In this age of climate change and sweat shops, we’ve all started to think about the bigger picture and consequences of what and whom we eat as well as what we wear and purchase. But you’d never think that a classroom assignment would make it onto your list of tough ethical choices. Here’s who has to pay for your classroom dissection:
This one’s a no-brainer. No animal wants to die, be pumped full of formaldehyde, stuffed into a plastic bag, and sent to a classroom to be cut open for a grade. No matter what species the animal is—a rat, frog, cat, or pig—he or she suffered and experienced a needless and untimely death. Before slaughter, that cat you’re dissecting may have come from an animal shelter, a pet store, or the streets of the U.S. or Mexico. He or she might have been an “outdoor cat” or even someone’s own feline companion who got lost. You just can’t know with certainty whether the cat had a family or how he or she died. 🙁 Read on …
Imagine being kidnapped, killed, and cut open. This is what happens to millions of frogs every year. Ever heard of the amphibian population decline? Well, the U.S. Department of the Interior states that classroom animal dissection takes part of the blame.
If you don’t know how f****d up factory farming is for a female animals, prepare yourself. Not only does the industry exploit the female reproductive system, it also has the audacity to call its cruel invention a “rape rack.” That’s right, farmers put female cows and pigs in rape racks and shove an arm inside them to artificially inseminate them. For classroom dissection, fetuses are literally cut out of a mother pig’s body after she’s been slaughtered. Her body and the bodies of her babies are sold for parts and distributed to grocery stores and high school classrooms.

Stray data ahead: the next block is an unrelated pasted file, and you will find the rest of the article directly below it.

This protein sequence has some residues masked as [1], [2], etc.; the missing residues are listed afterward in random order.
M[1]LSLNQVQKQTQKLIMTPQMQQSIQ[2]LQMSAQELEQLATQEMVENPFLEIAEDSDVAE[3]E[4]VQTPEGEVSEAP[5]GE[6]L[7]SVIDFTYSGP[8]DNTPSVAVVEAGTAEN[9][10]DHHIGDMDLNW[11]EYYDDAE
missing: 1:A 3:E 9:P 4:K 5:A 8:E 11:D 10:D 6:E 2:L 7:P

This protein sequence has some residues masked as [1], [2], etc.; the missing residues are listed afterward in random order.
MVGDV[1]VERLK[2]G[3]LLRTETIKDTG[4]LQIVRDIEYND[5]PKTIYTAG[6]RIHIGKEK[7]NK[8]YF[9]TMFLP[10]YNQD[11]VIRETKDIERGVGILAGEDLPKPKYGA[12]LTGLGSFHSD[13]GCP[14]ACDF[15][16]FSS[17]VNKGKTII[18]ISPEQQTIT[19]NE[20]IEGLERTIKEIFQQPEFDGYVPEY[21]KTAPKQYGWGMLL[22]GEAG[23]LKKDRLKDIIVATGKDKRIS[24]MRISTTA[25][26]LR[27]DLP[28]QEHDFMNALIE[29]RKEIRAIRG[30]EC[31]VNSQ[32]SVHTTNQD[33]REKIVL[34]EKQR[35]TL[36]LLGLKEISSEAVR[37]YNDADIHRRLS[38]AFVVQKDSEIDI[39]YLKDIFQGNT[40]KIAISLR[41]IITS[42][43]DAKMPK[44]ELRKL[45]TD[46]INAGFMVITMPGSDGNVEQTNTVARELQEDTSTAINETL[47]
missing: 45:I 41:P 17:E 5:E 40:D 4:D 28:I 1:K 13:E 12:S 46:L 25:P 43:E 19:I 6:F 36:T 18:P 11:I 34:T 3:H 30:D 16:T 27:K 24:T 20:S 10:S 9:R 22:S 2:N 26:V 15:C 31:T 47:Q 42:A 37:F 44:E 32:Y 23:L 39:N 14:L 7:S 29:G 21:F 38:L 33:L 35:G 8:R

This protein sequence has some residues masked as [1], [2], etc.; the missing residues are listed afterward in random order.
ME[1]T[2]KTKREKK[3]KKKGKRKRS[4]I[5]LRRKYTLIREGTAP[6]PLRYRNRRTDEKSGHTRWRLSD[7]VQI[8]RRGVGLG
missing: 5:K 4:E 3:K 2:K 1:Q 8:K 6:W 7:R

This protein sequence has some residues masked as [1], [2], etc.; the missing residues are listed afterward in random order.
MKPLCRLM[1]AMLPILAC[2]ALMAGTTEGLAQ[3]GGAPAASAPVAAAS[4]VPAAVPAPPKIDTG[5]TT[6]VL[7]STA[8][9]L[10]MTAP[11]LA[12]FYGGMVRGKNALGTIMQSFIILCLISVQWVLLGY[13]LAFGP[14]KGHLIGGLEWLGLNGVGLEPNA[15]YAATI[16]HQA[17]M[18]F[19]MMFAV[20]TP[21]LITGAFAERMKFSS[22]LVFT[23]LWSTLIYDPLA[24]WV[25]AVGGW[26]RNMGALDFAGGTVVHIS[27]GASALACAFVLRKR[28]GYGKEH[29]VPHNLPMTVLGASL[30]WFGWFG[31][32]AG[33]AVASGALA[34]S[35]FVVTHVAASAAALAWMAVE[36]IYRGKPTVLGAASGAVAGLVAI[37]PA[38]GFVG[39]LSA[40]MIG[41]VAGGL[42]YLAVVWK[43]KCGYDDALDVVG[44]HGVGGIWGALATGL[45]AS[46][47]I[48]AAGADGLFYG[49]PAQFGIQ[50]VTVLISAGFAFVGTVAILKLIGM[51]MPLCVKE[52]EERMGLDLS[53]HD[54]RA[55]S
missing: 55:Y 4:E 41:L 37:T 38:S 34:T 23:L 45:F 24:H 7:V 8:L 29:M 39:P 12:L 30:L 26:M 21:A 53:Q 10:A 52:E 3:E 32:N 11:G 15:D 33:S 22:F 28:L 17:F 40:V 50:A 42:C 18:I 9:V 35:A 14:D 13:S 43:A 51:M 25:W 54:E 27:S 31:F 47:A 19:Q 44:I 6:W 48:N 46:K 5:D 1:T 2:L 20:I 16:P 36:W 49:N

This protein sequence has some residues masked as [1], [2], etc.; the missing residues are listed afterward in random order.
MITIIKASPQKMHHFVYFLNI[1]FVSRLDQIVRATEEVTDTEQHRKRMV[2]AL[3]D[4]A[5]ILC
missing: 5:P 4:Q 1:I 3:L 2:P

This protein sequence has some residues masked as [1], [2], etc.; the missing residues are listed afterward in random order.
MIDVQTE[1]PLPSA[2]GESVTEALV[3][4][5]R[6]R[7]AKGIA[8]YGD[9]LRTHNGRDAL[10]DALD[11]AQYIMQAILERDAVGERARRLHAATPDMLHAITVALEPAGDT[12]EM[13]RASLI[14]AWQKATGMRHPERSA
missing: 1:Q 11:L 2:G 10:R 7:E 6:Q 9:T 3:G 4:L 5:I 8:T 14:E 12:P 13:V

Classroom dissection desensitizes students to gruesome violence. Studies suggest that exposing young people (that’s you) to animal dissection and calling it “science” can foster a callousness toward animals and nature and even turn students away from pursuing careers in science. Plus, research in psychology and criminology shows that people who commit violent acts against animals rarely stop there—take notorious serial killers Jeffrey Dahmer and Ted Bundy for example.
Let’s be real: What are you actually learning from cutting up a dead animal? When 98 percent of U.S. medical schools—including Yale, Harvard, and Stanford—don’t use animals to teach medical students, what on Earth do younger students have to gain from animal dissection? The future doctors of America are using simulations, lifelike models, and interactive computer programs to learn how to treat HUMAN patients. Wouldn’t you benefit more from having access to these high-tech, humane programs sooner rather than later? There’s an alternative for every assignment that your teacher might ask you to dissect an animal for. Check out how complex these alternatives can be!
Let’s pretend that animals are units of product. (Oh, wait, that’s exactly how the industry works.) It’s WAY more expensive to keep buying “unit” after unit for years vs. buying one batch of computer programs like Digital Frog 2.5. It’s best to keep this nugget of knowledge in your back pocket if you decide to ask your school to make the humane switch to dissection alternatives. Hint, hint: PETA will donate humane alternatives to any school that gives up dissection—just hit us up at [email protected].